Artist Rekha Rodwittiya’s unique imagery stems from her responses to everyday events around.
Anchored by: Deepa Nair
Photographs: Courtesy Sakshi Gallery
Artist Rekha Rodwittiya who was born in Bengaluru in 1958, recently exhibited her work at the Sakshi Gallery titled Rekha@Sixty: Transient Worlds of Belonging. The exhibition reflected on her career, commenting on human life through the lens of her experiences; from her early childhood in Bengaluru through her teenage years influenced by 70s icons such as Peter Blake, The Beatles and Mary Quant, to exhibitions in Europe and America. Quiz her on how she became an artist, and she says, “From the age of five I knew I would be a painter — not an artist, but specifically a painter. The reason for this could be attributed to many things, but the point in question I want to make here is that it wasn’t that I was greatly skilled or proficient — it was something else. It was this deep-rooted knowledge of my own need for art within my existence that held my connection to it since I was a child.” Working with oils and water colour, Rekha chose the territory of personal histories in her early works to talk about a private world that her outer countenance camouflaged. Over the years, this celebrated artist has numerous exhibitions to her credit.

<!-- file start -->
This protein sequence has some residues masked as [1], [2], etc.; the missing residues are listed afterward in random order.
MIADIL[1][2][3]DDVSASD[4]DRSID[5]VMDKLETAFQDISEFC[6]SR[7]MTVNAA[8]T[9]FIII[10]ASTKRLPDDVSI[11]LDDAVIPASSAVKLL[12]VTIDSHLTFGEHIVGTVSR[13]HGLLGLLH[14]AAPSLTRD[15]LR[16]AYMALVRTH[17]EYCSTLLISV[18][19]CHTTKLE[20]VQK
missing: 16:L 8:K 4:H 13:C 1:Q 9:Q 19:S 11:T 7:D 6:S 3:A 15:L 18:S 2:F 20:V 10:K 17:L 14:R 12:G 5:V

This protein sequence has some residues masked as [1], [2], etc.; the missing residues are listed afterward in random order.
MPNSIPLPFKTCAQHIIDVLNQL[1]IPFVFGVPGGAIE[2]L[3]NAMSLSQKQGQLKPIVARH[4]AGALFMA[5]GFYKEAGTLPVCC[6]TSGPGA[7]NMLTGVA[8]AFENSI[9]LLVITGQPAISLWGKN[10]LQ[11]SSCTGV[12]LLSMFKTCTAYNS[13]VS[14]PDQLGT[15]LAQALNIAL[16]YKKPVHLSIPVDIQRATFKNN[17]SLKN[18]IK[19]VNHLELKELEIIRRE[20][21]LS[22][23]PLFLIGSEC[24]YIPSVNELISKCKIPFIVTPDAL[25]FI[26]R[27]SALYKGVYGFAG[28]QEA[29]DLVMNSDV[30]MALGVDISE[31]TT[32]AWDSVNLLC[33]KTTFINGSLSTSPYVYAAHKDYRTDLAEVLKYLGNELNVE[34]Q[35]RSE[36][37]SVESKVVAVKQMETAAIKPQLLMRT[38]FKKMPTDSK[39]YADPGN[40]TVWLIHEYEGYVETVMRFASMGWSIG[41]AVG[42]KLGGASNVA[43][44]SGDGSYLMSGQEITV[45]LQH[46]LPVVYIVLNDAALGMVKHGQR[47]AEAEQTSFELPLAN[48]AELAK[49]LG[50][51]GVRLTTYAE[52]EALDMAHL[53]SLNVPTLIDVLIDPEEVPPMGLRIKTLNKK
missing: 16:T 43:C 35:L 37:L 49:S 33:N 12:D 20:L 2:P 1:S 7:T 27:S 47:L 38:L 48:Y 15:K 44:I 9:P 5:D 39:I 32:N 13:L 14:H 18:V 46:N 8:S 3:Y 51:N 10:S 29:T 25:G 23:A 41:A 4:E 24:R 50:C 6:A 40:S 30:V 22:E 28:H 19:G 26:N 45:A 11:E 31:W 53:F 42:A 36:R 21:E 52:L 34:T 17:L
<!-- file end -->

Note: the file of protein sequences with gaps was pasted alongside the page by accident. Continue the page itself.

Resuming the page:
She was also invited to deliver series of lectures on Indian Art at the Ecole des Beaux Arts, Grenoble and Castello di Rivoli, Torino in 1991. In 1995, Rekha was invited to create work for an exhibition in Geneva to commemorate 50 years of the United Nations for which she created a seminal work titled Songs From the Blood of the Weary. This work was most recently exhibited in a solo show of the same title at the Jehangir Nicholson Art Foundation, Mumbai.